What would an Easternization look like?


#21

According to a Maronite priest I know, that is the count translated to English.

Most of the time they only use a handful or less of those, but they’re there.

hawk


#22

We Maronites do have a large number of Anaphorae, but I don’t think 99 of them have been translated into English… at least not for liturgical use. I’m looking at my copy of our Qurbono book right now and only see 8. I suppose there is a 9th if you include the Anaphora of Addai and Mari that is only used once a year on Good Friday.

As Hawk pointed out, though, we only use a handful of them.


#24

My Melkite freind disagree: The Novus Ordo is not a Byzantinization process of Roman mass but a protestanto-orientalo-catholic meal


#25

Not only that but in the Roman E.F. there’s a processing of the Gospel out of the chancel and into the nave whence the deacon chants it during the Solemn High Mass. If this is a Byzantinization then it occurred over a thousand years ago.


#26

Yall are looking at this like it would be some type of conquest. In reality a true “Easternization” would look more like the Latin Rite saying: well we really got carried away, let’s work in sonne Eastern practices and liturgy so we can get back to the Tradition of the One Church.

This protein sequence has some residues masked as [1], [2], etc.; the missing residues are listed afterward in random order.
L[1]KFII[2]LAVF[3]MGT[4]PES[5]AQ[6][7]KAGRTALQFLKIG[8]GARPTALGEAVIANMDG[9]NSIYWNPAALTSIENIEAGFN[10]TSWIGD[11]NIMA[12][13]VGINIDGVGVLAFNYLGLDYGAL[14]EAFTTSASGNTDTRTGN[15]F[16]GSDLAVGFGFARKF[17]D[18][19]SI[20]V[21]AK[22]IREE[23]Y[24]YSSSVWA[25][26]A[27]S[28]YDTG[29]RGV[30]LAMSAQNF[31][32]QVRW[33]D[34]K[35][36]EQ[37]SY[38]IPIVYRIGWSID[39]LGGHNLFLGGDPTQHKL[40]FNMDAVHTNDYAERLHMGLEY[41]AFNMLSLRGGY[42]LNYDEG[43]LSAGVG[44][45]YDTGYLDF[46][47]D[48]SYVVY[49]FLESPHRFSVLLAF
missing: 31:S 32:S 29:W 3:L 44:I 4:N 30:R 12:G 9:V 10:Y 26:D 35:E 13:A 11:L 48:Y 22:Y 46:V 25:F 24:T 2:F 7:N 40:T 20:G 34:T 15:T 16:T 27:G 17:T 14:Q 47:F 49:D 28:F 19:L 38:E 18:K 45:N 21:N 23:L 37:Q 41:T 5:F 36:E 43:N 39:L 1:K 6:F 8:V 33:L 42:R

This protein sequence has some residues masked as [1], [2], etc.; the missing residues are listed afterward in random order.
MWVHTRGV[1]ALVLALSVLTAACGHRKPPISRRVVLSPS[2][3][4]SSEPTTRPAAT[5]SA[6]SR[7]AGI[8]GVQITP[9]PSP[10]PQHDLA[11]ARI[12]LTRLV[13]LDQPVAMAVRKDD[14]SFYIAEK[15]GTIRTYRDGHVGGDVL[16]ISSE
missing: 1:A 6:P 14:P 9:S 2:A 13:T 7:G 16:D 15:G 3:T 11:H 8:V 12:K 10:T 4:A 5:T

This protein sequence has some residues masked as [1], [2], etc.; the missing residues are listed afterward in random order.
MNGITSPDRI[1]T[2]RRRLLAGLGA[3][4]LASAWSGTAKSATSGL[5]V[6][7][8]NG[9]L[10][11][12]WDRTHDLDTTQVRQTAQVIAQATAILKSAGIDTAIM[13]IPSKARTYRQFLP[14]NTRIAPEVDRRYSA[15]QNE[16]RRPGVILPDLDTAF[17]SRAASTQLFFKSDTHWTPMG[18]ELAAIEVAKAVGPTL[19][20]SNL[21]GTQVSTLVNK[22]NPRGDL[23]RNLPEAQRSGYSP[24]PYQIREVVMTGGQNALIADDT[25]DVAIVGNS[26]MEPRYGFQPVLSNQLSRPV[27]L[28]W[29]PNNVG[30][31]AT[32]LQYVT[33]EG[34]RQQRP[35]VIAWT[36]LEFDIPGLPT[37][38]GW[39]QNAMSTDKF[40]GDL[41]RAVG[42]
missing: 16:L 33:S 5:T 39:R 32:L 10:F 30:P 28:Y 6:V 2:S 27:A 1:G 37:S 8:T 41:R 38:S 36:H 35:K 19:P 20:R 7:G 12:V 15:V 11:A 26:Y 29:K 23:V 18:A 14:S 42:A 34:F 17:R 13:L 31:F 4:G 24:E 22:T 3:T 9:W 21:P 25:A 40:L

There’s no place for “West is Best” or “East is Right” nonsense in the One True Church. These expressions can all learn from each other and make each other better while remaining true to their particular traditions Apostolic Faith.
Where one strays too far up it’s own butt, the other can can pull it back out.


#27

I thought a truncated version of Sharrar was used for the signing of the chalice on Great Friday?


#28

Mmmmm… Perhaps I’m wrong on this account. I will have to look into it again. Thanks.


#29

Indeed it is. Peter III (aka “sharrar”) is the basis of rshom koso, and while it is similar in structure to Addai and Mari they are not the same anaphora.

To the best of my recollection, the West Syriac Churches have a total of 70+ anaphorae, all of which (with the exception of Peter III) are common. That’s not to say all are actually used by all of the West Syriac Churches, just that they are of the same structure and could, in theory, be put to use.

Over the various printing of the Maronite Missal (starting in 1596), various anaphorae have been included. I have not the patience to go through the lists, but IIRC the total is something like 12-15, including Peter III which appeared at the end of the first editio typica. In practice, the first anaphora printed is normally the one that gets the most use.


#30

Malphono!!! Good to see you back! I’ve alway appreciated your knowledge and insight.


#31

Thanks for the info. I echo Phillip, good to see you posting.


#32

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